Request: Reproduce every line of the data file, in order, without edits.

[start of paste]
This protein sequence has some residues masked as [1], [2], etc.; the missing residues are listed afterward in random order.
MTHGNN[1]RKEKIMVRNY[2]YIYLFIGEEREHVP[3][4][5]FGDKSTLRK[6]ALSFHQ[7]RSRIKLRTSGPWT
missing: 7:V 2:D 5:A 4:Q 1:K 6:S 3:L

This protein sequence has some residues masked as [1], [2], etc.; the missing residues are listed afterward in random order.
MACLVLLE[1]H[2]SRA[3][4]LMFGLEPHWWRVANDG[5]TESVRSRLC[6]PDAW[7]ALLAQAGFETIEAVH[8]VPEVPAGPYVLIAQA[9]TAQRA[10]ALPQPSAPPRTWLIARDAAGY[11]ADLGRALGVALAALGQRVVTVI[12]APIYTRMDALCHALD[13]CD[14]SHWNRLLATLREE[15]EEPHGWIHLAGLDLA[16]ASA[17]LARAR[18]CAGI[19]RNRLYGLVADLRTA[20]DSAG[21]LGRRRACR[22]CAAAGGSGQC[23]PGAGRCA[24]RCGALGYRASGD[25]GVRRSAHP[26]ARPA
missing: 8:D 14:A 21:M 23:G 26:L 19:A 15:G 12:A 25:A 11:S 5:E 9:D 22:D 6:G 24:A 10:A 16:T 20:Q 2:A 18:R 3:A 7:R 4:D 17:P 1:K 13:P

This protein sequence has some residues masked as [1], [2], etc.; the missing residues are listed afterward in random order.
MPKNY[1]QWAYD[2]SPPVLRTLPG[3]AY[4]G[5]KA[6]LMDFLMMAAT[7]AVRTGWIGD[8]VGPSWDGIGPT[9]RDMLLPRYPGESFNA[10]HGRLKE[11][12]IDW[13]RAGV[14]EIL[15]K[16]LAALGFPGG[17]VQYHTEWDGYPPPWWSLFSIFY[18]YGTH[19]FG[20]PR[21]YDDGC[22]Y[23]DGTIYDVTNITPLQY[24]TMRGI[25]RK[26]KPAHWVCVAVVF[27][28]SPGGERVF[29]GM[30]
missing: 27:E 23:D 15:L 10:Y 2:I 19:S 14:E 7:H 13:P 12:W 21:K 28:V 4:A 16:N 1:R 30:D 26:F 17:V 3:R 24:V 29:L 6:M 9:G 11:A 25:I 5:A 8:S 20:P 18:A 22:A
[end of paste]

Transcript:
This protein sequence has some residues masked as [1], [2], etc.; the missing residues are listed afterward in random order.
MTHGNN[1]RKEKIMVRNY[2]YIYLFIGEEREHVP[3][4][5]FGDKSTLRK[6]ALSFHQ[7]RSRIKLRTSGPWT
missing: 7:V 2:D 5:A 4:Q 1:K 6:S 3:L

This protein sequence has some residues masked as [1], [2], etc.; the missing residues are listed afterward in random order.
MACLVLLE[1]H[2]SRA[3][4]LMFGLEPHWWRVANDG[5]TESVRSRLC[6]PDAW[7]ALLAQAGFETIEAVH[8]VPEVPAGPYVLIAQA[9]TAQRA[10]ALPQPSAPPRTWLIARDAAGY[11]ADLGRALGVALAALGQRVVTVI[12]APIYTRMDALCHALD[13]CD[14]SHWNRLLATLREE[15]EEPHGWIHLAGLDLA[16]ASA[17]LARAR[18]CAGI[19]RNRLYGLVADLRTA[20]DSAG[21]LGRRRACR[22]CAAAGGSGQC[23]PGAGRCA[24]RCGALGYRASGD[25]GVRRSAHP[26]ARPA
missing: 8:D 14:A 21:M 23:G 26:L 19:A 15:G 12:A 25:A 11:S 5:E 9:D 22:D 6:G 24:A 10:A 16:T 20:Q 2:A 18:R 3:A 7:R 4:D 17:P 1:K 13:P

This protein sequence has some residues masked as [1], [2], etc.; the missing residues are listed afterward in random order.
MPKNY[1]QWAYD[2]SPPVLRTLPG[3]AY[4]G[5]KA[6]LMDFLMMAAT[7]AVRTGWIGD[8]VGPSWDGIGPT[9]RDMLLPRYPGESFNA[10]HGRLKE[11][12]IDW[13]RAGV[14]EIL[15]K[16]LAALGFPGG[17]VQYHTEWDGYPPPWWSLFSIFY[18]YGTH[19]FG[20]PR[21]YDDGC[22]Y[23]DGTIYDVTNITPLQY[24]TMRGI[25]RK[26]KPAHWVCVAVVF[27][28]SPGGERVF[29]GM[30]
missing: 27:E 23:D 15:L 10:Y 2:I 19:S 14:E 7:H 13:P 12:W 21:K 28:V 4:A 16:N 1:R 30:D 26:F 17:V 3:R 24:V 29:L 6:M 9:G 11:A 25:I 5:A 8:S 20:P 18:A 22:A